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Symposium 4: Speeding up elimination of congenital syphilis with rapid syphilis testing: progress and challenges (sponsored by WHO)
S4.2 Introduction of rapid syphilis testing strengthens health systems and health worker capacity to provide integrated PMTCT services
  1. S Strasser1,
  2. N Chintu2,
  3. T Sripipatana3,
  4. K Shelley4,
  5. O Musana5,
  6. A Phiri3,
  7. A T Ncube1,
  8. M Gill4,
  9. H Hoffman4,
  10. E Bitarakwate5
  1. 1Elizabeth Glaser Pediatric AIDS Foundation (EGPAF), Lusaka, Zambia
  2. 2Centre for Infectious Disease Research in Zambia, Lusaka, Zambia
  3. 3EGPAF, Washington, USA
  4. 4George Washington University School of Public Health and Health Services, Washington, USA
  5. 5EGPAF, Kampala, Uganda


Background In partnership with Ministries of Health of Uganda and Zambia, we piloted the introduction of rapid syphilis testing (SD Bioline) in large scale PMTCT programs. Both countries provide PMTCT services within integrated maternal newborn child health programs. Point of care (PoC) testing for HIV, malaria and haemoglobin are routine. While Uganda did not have routine access to syphilis testing prior to the study, Zambia was using RPR as part of the standard package of antenatal care (ANC) services although access was inconsistent and not available in remote clinics.

Methods A mixed method study using both qualitative and quantitative indicators was used to assess acceptability, feasibility and affordability of the rapid syphilis testing. Ongoing engagement of Ministries of Health and clinic staff was used to assess health system ability to integrate rapid syphilis testing within PMTCT programs.

Results The use of rapid syphilis testing in ANC was acceptable, feasible and cost effective see Abstract S4.2 table1 with statistically significant increases in same day testing and treatment and high levels of healthcare worker satisfaction as reported elsewhere (IAS, 2011). This study has resulted in measurable improvements to the health system including: the development of robust internal and external laboratory quality assurance (QA) systems and an integrated training for health workers on congenital syphilis prevention, treatment and quality assured use of PoC technologies. Use of integrated registers in MCH for data collection allowed for seamless initiation of the service into ANC. Supply chain systems were developed and enhanced especially in Uganda where syphilis testing was previously not routine. 13 131 women in Uganda and 12 761 women in Zambia received syphilis testing during the 5 month study period with a significant number of tests successfully carried out by nurse/midwives. Integrating syphilis and HIV supply chains led to reduced days of stock out of HIV test kits due to better ordering practices in some sites and did not negatively impact or integration significantly improved HIV service uptake.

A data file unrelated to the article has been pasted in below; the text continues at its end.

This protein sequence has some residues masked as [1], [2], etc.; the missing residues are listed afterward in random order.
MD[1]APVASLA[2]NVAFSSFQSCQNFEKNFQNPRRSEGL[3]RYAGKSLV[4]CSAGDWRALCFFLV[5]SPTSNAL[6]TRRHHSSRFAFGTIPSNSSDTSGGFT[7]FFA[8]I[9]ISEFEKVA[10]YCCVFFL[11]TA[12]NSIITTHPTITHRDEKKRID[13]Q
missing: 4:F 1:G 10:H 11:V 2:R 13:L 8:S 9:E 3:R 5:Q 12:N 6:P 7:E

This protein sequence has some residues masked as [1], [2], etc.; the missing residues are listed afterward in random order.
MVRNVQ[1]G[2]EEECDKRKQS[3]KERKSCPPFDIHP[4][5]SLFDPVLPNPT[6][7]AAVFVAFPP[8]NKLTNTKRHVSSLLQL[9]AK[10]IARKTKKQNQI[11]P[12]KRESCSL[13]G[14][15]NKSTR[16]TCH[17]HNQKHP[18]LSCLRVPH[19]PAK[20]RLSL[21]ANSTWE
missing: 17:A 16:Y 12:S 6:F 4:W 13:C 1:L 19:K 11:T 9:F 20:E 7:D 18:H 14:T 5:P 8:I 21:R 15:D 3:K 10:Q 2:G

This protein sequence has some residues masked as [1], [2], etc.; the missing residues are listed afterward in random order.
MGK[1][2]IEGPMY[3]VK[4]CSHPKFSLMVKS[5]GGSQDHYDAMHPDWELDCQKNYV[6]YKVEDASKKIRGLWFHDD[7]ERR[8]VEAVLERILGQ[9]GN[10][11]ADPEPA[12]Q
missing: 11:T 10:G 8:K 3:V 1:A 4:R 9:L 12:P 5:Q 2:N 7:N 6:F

Abstract S4.2 Table1 Uptake of HIV services in sites with concurrent rapid syphilis testing

Conclusions In addition to being acceptable, feasible and affordable, the systematic introduction of a PoC diagnostic for syphilis can lead to wider health system improvements and enhanced HIV service uptake in ANC. Wider use of PoC technologies is encouraged.

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